This panel will explore vision and visuality in the tourist experience. It will consider whether models of participation and embodied vision are more appropriate than purely visual ones for explaining existing and emergent patterns of touristic activities.
This panel invites analytical papers or practice-based work which reflect on vision and visuality in the tourist experience. We will explore ways of seeing in different tourist situations and contexts, and consider whether visuality is the constitutive foundation 'being a tourist'. Dance scholars have suggested that tourists have tended to respond to the physical presence of others visually, often through attending spectacular events. It is important to recognise the role of the visual in shaping impressions although it produces stereotyping, but it is also important to move beyond knowledge based on the gaze, and for tourists to engage in a more physical and participatory manner. In this way relations of exchange can be transacted between hosts and guests to transcend commodification and stereotypes, making the transaction a learning experience for all parties concerned.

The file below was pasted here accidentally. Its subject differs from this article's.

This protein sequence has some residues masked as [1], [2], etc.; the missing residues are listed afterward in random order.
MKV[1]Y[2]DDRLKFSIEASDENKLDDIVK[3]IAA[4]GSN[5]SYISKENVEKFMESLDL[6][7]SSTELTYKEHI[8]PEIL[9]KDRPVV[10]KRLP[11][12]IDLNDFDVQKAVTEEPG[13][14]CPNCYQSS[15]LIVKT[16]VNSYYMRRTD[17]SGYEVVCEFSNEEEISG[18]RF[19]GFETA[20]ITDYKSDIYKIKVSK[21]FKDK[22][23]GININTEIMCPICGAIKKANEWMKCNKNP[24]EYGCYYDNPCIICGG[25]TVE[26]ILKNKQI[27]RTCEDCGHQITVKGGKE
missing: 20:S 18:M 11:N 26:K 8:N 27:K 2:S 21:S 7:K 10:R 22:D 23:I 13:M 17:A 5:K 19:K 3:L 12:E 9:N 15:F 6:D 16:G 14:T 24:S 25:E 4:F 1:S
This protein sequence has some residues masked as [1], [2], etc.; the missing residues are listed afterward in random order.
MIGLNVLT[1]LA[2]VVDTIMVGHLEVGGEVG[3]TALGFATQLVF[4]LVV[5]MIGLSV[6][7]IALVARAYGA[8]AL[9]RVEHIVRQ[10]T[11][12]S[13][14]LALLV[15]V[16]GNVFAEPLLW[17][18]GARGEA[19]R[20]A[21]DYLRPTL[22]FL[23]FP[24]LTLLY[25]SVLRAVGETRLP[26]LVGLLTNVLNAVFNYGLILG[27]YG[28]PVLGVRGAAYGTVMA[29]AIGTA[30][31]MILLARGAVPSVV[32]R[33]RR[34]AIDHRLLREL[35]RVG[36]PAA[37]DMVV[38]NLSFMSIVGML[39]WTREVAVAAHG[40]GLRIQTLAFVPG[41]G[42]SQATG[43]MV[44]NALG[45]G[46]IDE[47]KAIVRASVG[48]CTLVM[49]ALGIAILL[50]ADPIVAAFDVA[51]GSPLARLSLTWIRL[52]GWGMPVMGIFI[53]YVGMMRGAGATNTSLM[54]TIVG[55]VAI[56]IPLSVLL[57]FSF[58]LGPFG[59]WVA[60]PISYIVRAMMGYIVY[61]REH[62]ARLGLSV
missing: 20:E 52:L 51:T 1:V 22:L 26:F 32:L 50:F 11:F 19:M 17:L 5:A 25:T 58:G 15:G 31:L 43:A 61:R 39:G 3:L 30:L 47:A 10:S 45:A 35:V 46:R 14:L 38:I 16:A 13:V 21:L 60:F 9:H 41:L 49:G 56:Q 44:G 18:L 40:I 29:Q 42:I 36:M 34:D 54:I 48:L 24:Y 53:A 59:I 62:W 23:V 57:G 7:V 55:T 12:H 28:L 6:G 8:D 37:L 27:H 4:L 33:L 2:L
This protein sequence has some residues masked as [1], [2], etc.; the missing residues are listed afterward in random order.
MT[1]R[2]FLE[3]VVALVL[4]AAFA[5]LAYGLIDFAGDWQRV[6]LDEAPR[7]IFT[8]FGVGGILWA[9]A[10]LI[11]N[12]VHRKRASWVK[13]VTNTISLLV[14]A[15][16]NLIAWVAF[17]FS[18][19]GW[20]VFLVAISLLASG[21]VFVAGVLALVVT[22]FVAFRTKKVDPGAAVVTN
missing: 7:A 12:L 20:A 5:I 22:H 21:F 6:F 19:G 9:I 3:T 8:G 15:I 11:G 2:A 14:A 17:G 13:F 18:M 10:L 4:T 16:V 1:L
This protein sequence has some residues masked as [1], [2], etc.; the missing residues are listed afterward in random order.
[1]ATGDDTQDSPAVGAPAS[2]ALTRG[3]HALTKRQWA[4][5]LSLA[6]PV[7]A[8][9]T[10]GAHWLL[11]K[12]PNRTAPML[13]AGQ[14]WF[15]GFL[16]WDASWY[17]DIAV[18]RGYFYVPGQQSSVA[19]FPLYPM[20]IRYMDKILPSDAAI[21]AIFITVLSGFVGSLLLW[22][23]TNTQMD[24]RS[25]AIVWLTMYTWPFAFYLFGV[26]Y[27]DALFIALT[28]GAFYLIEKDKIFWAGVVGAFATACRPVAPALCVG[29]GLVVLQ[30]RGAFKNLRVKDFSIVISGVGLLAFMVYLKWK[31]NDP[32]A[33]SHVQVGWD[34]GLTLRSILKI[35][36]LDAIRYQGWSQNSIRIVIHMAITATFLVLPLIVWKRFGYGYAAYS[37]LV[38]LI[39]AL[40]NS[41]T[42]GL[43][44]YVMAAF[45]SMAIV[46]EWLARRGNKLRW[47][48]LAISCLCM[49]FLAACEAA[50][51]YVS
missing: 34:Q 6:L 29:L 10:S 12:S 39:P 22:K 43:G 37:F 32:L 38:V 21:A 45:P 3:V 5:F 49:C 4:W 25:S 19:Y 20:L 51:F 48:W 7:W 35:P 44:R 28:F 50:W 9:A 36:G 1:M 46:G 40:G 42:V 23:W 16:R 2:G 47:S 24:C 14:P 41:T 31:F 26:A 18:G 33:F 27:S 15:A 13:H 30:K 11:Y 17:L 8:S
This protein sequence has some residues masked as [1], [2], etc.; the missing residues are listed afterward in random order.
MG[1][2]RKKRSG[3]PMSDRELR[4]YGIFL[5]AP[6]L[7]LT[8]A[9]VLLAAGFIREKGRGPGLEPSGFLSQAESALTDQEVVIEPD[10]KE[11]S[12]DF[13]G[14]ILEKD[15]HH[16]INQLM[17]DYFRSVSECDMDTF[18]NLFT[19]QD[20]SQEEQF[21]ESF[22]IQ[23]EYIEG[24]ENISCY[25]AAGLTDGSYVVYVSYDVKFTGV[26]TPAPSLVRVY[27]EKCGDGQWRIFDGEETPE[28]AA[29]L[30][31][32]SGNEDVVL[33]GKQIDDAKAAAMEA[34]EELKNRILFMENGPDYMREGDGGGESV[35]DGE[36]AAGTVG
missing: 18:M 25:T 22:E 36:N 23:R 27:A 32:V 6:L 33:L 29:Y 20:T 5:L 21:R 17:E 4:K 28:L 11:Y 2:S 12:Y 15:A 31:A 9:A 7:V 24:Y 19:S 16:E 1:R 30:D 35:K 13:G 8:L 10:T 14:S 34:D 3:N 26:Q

This gives rise to the following questions. Is there a way of seeing particular to tourist experiences? Does seeing necessarily promote stereotypes and confirm preconceptions? Is a participatory model preferable to a visual one? Is there a way to relate seeing and participating as complementary instead of oppositional? What model of embodied seeing might be appropriate for explaining existing patters of tourism, and for thinking about emergent and future activities?